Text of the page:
Although the Scottish decision to forgo independence in view of economic security may have dampened the secessionist spirit in Europe, it has hardly been able to put the question of secession off the table.

The reason for this is that these independence-seeking pockets in Europe have a long history secessionism behind them. In the course of which their efforts to be independent have been thwarted many times by forces of history but never been put to rest for good.

Between 1640 and 1659, Catalonia, a part of Spain, stood up to the presence of the Castillian army in its territory, and became a republic under French protection. But unfortunately, a hundred years later, following the War of the Spanish Succession, Catalan institutions were institutions were abolished and replaced by Castillian ones.

Catalan past has the two ingredients – achievement and oppression - required to create a nationalistic feeling and sustain it. And the fact that Catalonia is rich (in fact, one of the richest in Spain) gives it the economic viability it requires for statehood.

Similarly, Belgium’s Flemish region, Flanders, which may be the next one to have independence referendum, represent 80 percent of Belgium’s economy and 60 percent of its population. The other 40 percent of Belgium’s population is Wallonians which Flanders has had to coexist with since the formation of Belgium in 1830 despite complete absence of cultural similarity.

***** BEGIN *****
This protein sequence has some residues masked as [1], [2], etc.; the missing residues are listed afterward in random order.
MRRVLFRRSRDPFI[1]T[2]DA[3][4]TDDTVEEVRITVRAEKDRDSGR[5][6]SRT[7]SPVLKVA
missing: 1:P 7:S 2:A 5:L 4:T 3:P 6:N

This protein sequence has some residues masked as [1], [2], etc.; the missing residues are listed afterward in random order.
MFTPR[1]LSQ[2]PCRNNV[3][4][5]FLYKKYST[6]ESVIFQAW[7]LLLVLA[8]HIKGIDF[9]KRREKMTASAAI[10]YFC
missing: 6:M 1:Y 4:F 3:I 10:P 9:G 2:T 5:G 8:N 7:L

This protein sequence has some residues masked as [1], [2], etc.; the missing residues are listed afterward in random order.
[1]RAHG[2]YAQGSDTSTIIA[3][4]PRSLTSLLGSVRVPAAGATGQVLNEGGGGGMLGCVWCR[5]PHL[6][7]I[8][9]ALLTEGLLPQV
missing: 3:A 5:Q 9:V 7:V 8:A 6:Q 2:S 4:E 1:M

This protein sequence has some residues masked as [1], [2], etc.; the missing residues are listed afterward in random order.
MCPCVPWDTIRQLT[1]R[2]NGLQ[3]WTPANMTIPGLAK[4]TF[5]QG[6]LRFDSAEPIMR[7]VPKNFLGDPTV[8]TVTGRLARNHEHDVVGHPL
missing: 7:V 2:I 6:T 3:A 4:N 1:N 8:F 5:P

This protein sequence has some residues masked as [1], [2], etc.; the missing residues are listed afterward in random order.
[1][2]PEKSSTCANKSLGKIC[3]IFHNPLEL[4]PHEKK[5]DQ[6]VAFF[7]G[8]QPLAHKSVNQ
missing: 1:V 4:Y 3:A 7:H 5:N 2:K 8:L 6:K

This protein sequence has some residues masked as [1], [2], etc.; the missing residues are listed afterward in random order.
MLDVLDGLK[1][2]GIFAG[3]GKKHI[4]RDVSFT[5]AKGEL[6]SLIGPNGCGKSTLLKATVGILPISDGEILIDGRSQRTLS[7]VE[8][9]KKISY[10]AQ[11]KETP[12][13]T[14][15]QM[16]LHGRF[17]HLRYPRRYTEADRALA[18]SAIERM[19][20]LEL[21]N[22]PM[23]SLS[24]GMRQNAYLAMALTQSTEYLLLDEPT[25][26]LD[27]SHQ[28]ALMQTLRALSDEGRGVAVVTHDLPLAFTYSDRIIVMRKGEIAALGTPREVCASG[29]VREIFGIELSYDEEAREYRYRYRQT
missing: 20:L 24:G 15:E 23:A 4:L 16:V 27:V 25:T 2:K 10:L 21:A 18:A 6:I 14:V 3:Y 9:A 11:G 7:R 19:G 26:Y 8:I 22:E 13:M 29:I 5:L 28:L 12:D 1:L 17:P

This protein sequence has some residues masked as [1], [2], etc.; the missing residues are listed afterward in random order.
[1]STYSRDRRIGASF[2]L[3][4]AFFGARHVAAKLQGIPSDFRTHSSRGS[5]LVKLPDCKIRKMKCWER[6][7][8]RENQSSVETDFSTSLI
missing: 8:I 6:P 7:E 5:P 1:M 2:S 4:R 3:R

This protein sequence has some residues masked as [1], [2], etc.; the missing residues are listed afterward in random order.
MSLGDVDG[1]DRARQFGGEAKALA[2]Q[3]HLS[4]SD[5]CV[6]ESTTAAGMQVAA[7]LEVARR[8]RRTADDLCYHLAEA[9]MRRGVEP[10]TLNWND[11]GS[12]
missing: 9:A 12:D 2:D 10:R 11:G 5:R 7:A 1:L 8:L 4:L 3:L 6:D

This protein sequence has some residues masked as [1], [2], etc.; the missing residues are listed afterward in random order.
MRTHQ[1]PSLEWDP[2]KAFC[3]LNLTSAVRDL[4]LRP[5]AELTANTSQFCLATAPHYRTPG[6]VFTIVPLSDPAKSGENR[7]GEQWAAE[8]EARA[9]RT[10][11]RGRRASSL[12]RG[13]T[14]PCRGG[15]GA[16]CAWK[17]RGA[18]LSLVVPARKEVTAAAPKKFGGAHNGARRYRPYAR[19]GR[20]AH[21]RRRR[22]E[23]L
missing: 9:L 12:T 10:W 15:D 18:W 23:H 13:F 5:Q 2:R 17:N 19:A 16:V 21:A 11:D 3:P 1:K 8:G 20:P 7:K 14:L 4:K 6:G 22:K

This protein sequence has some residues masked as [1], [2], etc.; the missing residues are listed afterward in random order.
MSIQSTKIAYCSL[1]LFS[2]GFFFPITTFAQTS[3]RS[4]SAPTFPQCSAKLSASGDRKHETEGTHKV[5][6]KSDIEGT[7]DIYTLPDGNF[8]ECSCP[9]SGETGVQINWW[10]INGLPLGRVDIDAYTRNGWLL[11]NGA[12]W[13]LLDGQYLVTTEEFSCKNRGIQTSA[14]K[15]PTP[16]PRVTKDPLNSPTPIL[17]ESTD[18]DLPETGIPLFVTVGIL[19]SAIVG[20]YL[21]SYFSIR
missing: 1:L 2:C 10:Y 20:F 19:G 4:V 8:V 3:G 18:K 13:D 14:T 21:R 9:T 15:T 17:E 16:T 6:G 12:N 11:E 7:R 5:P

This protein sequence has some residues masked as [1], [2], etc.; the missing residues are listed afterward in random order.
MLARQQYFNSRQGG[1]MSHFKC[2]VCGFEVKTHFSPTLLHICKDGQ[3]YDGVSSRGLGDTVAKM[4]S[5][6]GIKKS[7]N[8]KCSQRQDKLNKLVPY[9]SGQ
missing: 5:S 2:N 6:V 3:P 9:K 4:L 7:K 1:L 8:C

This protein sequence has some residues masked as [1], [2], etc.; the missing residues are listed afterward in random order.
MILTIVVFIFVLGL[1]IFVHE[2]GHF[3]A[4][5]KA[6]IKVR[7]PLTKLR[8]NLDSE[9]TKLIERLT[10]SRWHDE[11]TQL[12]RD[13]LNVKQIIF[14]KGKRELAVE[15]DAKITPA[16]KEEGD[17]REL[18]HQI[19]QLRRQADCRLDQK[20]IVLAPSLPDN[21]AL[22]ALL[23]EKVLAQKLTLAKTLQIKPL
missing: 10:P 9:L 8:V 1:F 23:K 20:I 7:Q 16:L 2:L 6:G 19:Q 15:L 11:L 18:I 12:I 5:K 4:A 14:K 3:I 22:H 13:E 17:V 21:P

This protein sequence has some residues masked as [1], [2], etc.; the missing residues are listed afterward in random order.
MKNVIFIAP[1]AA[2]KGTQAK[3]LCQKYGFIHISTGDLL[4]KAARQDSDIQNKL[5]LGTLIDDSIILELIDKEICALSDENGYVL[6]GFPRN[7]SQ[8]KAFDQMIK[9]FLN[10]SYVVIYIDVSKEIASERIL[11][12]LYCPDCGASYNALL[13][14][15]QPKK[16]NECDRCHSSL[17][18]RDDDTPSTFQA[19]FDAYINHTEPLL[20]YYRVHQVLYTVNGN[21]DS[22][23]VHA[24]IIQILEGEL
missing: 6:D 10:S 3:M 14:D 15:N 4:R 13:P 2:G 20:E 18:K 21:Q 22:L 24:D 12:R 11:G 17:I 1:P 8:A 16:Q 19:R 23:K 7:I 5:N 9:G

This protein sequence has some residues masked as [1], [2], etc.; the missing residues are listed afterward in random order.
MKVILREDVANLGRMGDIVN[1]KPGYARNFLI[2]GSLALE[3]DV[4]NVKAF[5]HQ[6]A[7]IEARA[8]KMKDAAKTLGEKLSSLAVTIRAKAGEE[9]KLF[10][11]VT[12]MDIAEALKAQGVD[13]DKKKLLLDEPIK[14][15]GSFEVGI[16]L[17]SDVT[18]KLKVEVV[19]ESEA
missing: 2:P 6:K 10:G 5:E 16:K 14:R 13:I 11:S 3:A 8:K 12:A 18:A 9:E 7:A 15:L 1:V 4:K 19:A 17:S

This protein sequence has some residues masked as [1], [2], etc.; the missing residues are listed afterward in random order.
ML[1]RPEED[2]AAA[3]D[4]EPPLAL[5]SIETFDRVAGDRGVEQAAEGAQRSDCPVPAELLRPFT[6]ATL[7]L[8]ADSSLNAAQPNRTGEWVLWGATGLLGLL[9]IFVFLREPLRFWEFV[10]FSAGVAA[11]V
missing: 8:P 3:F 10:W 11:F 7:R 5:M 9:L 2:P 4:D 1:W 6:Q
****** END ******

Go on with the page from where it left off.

Vlaams Belang, the only political party in Flanders which espouses the independence cause, says Belgium has been an artificial state from the very beginning which was formed by forcing into it two people (the Flemish and Walloons) who have nothing in common including political outlook; Flanders is center of right while Wallonia is socialist.

Another European place seeking self-realization is Veneto, one of the wealthiest and most industrialized regions of Italy. Veneto was an independent state which ruled over a series of city-states until, following Napoleonic wars and the Congress of Vienna, Veneto was annexed by the Austrian Empire and later given over to Italy in 1866. Here emerges another profile similar to Flanders and Catalonia.

But is not nationalism, in any place in the world, always an outcome of the past as a source of pride and indignation coupled with economic viability? Yes, but what’s unique with European nationalism is the presence of EU.

55 percent of voters in a poll conducted to find out support for independence among residents of Veneto said they would want Veneto to remain a part of the EU and over 51 percent said they want to remain in the eurozone. A larger percentage said they would want Veneto to remain a part of NATO.

In Catalonia, according to polls, although there is strong support for independence among its people, there is very little support for an independent Catalonia outside of EU indicating diffidence about not having EU’s encompassing presence behind them as an independent country.

Some have argued that it’s the presence of the fatherly EU and the assurance that the father will come to the fiscal rescue of the hard-up child and ensure its survival on the dole out of another child which is doing well which gave the Scot independence seekers the mental cushioning they needed to clamour for freedom.